Growing up on a plot gave Lilian Kokera her green fingers. “My parents raised chickens and pigs that they sold to the church and around the community,” she explains.
Arthur Sithole, 32, shows that vision and an appetite for risk pays off.
When asked what their advice to aspiring business owners is, many entrepreneurs agree that if at first you don’t succeed, dust yourself off and try again.
Nkashi Mphahlele (28) has always known that he is an entrepreneur at heart. However, he wanted to impress his parents and studied for a Bachelor of Science in Chemistry and Chemical Technology.
Gerold Keffers is proof that hard work, persistence, and self-belief — values he lives by — pay off. He went from working as a security guard at a winery to a driver at a wine tank manufacturing company, Velo SPA, where he rose to the rank of chief technician.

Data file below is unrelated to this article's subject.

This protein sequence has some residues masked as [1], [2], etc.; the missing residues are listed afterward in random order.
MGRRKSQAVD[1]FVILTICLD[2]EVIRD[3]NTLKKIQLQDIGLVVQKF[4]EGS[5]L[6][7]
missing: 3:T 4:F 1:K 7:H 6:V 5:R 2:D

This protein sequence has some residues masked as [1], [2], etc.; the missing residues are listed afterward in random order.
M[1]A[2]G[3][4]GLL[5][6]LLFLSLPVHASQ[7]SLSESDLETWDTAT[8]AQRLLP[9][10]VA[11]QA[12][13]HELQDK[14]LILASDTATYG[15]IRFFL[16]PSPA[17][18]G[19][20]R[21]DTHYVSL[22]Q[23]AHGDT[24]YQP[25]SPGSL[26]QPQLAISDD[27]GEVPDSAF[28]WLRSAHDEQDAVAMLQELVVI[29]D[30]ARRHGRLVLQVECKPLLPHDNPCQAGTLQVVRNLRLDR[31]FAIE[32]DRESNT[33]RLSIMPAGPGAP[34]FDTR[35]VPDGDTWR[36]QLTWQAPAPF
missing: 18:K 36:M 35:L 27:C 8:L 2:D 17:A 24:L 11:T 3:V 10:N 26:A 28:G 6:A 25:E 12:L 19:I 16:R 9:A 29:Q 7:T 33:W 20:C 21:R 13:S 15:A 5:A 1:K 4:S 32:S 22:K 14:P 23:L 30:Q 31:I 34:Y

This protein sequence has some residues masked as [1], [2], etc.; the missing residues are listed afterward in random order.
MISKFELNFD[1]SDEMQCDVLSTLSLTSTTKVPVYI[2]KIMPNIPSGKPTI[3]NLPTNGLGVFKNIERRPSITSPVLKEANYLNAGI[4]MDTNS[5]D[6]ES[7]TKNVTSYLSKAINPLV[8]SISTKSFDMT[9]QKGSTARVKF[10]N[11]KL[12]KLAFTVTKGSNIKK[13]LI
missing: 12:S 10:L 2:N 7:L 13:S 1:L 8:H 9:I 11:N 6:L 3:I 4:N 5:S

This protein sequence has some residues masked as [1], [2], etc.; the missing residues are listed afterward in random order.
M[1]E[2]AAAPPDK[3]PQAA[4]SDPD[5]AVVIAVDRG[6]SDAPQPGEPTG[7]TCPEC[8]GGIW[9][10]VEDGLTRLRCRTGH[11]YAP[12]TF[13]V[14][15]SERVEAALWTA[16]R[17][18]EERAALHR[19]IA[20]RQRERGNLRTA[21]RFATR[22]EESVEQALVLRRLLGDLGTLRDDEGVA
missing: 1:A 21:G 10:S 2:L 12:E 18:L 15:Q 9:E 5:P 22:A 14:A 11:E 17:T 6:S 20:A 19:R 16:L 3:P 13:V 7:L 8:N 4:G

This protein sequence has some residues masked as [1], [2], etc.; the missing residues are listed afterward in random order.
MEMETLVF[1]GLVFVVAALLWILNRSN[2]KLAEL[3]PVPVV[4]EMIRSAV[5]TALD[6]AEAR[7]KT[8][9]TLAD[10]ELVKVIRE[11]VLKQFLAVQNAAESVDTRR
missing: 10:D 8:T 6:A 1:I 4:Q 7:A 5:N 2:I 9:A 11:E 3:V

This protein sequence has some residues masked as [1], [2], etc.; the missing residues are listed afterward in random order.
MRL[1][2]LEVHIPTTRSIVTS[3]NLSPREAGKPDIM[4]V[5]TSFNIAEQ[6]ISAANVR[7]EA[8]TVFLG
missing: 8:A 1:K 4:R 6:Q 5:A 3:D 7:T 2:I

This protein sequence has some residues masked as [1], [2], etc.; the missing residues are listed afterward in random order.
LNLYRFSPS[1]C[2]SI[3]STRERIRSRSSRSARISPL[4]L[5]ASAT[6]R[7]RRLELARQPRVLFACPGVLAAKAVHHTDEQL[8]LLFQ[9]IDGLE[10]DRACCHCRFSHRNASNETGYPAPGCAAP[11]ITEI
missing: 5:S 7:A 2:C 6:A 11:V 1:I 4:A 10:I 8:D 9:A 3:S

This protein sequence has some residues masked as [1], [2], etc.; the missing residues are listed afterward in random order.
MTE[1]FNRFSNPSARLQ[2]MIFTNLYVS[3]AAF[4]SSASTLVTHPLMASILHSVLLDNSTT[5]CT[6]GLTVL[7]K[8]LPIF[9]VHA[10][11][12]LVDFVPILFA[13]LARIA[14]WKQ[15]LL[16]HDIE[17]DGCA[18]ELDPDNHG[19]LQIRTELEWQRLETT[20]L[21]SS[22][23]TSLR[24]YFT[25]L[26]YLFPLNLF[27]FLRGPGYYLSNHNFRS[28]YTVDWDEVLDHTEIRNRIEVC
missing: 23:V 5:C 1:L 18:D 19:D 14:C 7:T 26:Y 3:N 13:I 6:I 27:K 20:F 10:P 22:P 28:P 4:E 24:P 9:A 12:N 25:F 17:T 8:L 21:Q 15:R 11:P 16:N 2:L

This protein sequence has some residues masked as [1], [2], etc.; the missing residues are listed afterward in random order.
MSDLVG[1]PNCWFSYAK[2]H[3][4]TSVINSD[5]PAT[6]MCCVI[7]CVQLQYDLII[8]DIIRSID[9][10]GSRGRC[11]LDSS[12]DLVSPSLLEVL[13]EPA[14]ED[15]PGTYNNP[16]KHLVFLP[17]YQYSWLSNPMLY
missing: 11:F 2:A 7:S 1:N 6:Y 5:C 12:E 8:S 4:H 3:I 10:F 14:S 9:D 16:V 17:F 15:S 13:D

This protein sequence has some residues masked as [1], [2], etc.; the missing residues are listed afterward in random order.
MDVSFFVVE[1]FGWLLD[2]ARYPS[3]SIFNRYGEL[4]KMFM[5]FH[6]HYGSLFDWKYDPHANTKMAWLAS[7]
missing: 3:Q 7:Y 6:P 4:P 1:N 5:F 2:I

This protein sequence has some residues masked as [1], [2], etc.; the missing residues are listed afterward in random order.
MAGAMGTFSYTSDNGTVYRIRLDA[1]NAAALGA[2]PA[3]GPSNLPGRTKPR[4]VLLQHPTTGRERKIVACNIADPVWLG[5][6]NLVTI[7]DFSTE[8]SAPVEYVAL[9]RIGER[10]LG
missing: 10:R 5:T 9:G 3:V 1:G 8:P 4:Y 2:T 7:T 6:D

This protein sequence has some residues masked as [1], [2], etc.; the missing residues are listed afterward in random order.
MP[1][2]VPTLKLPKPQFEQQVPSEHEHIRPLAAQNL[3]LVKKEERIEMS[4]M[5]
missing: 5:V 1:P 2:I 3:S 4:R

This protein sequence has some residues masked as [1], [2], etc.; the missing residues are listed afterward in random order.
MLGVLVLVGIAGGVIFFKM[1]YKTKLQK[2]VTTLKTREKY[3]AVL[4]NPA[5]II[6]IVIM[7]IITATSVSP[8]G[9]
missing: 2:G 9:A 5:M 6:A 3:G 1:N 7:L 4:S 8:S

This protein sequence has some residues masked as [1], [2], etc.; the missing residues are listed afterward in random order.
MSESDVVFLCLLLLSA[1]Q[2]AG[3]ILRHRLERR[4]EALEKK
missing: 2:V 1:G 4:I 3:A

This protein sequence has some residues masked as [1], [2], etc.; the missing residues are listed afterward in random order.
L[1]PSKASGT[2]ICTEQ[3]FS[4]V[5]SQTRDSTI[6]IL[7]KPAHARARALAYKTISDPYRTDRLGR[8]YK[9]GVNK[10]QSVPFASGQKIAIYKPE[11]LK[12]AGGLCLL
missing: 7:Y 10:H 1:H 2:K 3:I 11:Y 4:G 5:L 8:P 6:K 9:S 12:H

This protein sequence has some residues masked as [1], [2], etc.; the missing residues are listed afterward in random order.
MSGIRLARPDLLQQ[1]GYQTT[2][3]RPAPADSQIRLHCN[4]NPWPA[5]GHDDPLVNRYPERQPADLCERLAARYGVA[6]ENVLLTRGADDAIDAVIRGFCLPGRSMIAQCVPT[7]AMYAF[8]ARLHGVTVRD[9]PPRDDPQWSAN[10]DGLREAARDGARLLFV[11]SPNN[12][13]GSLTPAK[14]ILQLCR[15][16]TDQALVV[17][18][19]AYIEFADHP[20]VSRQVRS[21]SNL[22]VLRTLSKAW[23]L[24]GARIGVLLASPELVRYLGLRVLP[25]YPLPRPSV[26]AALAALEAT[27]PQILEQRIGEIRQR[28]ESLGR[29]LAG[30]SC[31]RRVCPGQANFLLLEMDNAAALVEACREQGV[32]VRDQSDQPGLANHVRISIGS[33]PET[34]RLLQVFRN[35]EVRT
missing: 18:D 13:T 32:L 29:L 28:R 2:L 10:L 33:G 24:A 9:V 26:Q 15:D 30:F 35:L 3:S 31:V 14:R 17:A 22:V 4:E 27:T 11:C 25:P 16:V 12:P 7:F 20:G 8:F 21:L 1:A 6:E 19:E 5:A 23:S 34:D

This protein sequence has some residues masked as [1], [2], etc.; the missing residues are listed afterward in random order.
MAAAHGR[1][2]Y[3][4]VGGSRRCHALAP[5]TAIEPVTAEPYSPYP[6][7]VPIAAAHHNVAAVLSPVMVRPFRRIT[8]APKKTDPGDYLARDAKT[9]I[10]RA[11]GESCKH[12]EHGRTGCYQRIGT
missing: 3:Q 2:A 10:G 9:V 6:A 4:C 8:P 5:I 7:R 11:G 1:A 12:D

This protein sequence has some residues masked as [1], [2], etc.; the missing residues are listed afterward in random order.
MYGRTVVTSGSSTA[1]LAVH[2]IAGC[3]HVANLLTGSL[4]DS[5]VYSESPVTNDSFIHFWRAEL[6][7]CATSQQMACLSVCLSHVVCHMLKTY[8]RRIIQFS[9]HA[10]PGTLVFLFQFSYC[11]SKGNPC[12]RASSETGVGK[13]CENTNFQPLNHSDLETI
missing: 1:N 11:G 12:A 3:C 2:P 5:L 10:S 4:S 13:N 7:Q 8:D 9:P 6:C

Growing up Mbudzeni Musie says that many nursery schools in Venda were run like a babysitting service instead of institutions for nurturing early childhood development.
While working as an engineer at Eskom, Freddy Sibuyi had an epiphany. He wanted to provide for his family in a bigger and more meaningful way. This, he realised, was something that his job couldn’t do no matter how excellent he was at it.
Biozest is a South African energy drink sold in South Africa. By all accounts, the product is successful. But this is not what drives Sibusiso Tshabalala to work relentlessly on turning Biozest into an international product.
Karunas Reddy has loved food for as long as she can remember. She loves experimenting with different ingredients and flavour profiles and revels in creating recipes. It’s no wonder then that after 15 years of feeling stifled by her job in the banking industry, she found her muse in food.
“It hasn’t been easy breaking into work wear because the industry is associated with risk taking, aggression, and manliness and when clients see a woman in the field, I have to work harder to convince them to do business with me, says Akona Gwele, owner of Westrand Safety.